Join us for our Fringe Summer Rewatch, where we review every episode of Fringe during the summer hiatus. Comments are welcome as we dig into the connections made over three seasons.
Before I discuss this landmark episode, "Peter," here are my Fringemunks recapping the show via a parody of "Livin' on a Prayer" by Bon Jovi:
IF PETER NEVER EXISTED
Whereas this "what if" section usually appears at the end of the re-watch write-ups, I will bring this idea to the forefront now.
First off, "never existed" implies that Peter was never born in the first place, in the new reset timeline, and he's neither Here nor There. No funeral. No tombstone. No kidnapping. No coin tricks. The name "Peter" is derived from a word that means "rock" - and Walter has no such rock as his foundation. But whereas the idea of saving Peter was Walter's primary motivation to cross universes, it wasn't the only motivation. The absence of Peter would require Walter to have a fundamentally different primary motivation.
Some of the possible motivations have been implied since "Pilot" - mostly focusing on the brilliant-though-reckless partnership of Bell/Bishop, and in later episodes we heard more about how they proactively explored the idea of an alternate universe.
With the 2011 machine event (depicted in the Season 3 finale, "The Day We Died"), Peter has been cancelled out of time and existence. But the following items could be created independently of Peter, when given a different motivation: the window to the other side, the thingamajig that Walter used to walk between universes in 1985, and even the machine.
If the events in this episode were re-broadcast in a Peter-less environment, then we would see the motivations come to light. We wouldn't hear any Peter discussions, but perhaps we would hear more exposition from Walter's wife, Elizabeth, and even his ill-fated lab assistant, Ms. Warren. There would be no kidnapping, and yet years later, Walternate is still upset at Walter even without Peter factoring into the equation. So in a Peter-less "Peter" episode, Walter will perhaps have had to steal something else from Walternate, even if "that was an accident" (as Walter bluntly proclaimed to Walternate in "The Day We Died").
Let me throw this idea into the mix: the machine event of 2011 seems to be a diversion from the "Peter exists" timeline we're familiar with. But what if Peter himself was the diversion from another timeline? And if so, who planted him in this timeline? Who moved him into the picture, thereby creating a new set of Peter-infused possibilities? Only the Observers have the capability of doing that.
THE OBSERVERS: "THE BOY IS IMPORTANT"
Let's just hypothetically consider the idea that the Observers were the ones who planted Peter into the timeline we're familiar with. That isn't saying that I totally believe this happened, but let's just consider it, in order to consider other impossibilities.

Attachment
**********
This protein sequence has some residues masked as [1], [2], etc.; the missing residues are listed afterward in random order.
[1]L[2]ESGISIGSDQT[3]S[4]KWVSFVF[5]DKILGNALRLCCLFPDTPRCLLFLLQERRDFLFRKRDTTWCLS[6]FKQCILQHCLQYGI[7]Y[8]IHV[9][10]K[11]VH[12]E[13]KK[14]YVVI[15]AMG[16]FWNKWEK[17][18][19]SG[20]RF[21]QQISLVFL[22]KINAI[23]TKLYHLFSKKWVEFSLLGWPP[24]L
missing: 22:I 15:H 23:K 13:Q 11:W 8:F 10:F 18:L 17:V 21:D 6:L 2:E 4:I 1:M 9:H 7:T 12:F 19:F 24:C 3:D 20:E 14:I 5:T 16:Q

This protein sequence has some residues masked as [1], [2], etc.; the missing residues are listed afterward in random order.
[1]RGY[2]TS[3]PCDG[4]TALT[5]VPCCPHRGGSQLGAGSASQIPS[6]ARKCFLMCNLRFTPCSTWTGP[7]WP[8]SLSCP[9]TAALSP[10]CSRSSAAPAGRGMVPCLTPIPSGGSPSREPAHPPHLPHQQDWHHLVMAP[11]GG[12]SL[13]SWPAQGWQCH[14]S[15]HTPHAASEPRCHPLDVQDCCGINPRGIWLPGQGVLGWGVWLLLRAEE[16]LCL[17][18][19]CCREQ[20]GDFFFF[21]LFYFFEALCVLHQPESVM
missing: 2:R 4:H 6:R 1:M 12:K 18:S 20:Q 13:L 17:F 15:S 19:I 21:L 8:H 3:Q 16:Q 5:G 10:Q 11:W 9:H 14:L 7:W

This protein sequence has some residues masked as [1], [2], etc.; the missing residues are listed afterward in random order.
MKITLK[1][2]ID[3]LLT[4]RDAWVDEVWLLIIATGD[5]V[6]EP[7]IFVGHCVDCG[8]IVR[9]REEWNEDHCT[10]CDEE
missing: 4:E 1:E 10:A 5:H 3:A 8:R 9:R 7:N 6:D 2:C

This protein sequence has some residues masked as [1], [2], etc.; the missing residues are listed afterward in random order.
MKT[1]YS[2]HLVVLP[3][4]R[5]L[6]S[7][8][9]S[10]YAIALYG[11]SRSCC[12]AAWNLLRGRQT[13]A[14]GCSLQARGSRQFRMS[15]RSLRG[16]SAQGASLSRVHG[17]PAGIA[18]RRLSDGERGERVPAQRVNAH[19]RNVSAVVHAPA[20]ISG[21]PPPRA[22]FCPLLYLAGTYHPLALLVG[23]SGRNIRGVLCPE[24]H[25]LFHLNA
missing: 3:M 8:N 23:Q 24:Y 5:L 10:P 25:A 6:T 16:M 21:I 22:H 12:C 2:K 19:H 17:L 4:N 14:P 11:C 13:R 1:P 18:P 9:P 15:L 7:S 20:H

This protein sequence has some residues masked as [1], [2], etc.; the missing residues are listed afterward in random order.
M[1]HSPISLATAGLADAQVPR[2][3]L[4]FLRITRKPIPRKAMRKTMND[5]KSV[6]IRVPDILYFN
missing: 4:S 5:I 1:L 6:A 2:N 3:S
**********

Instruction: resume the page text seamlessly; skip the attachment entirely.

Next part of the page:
If so, then 1) it is their absolute agenda to save both universes, and 2) they would have needed to "pluck" Peter's being from another time/place, as I don't think they have the power to create a person out of thin air.
As we gaze through the window at Walternate's lab, we see September disrupting his timeline, altering history. September intervenes to save Walter and Peter from drowning. So it is not inconceivable that any of the Observers (September included) would have had the capability of shaking history into their own liking (while still having the time to watch "Back to the Future" in a cinema).
In the Fringe universe, the Observers exist, and yet so does God. Who are the Observers, in relationship with God - are they working for His agenda, or against it? And why?
This brings us to Walter's assistant, Carla Warren, who we are introduced to for the very first time, in this episode. Carla, of course, plays a huge part in the overall mythology of Fringe, as it is her death that leads to Walter being locked a mental institution for 17 years.
Her religious convictions compel her to criticize Walter for wanting to "play God." Logic indicates that her agenda is different from that of the Observers, who want Walter's disruption to happen. And, back to the "if Peter didn't exist" frame of mind, would she still be around today, or would she have died (perhaps killed?) in the same fashion, for the same reason, whatever reason that may be?
"YOU CAN'T IMAGINE WHAT IT'S LIKE TO LOSE A CHILD..."
... and yet, what you can imagine, is this: what it's like to gain a child. Think outside the episode now, and outside of Fringe. Think real life. People around you exist; and yet, there are ideas of people who were never born that you can make-believe. The son you never had. The best friend that exists only in the mind.
What if they were once real? What if they ARE real? How would your life change? How are you worse off, knowing that reality overrides any of those thoughts? Would you be a better person? Would the world be a better place? Is there an alternate side of you that works against you (not in an alter-universe, but within your own mind)?
That is Fringe in a nutshell.
In the final "Peter" scene, Walter wraps up his 1985 story, with a dejected/confused Olivia listening. In a Peter-less timeline, these two people will be having similar conversations, full of anger, remorse, sadness, and regret. Both are at a loss, and out of balance. And even more so, now that they never had a "Peter" in their lives.
And in your own personal lives, think of those around you, perhaps people you may take for granted. They're always around, but no need to get closer, right? Well what if they never existed?
Embrace them, and appreciate them, for they help make you what you are.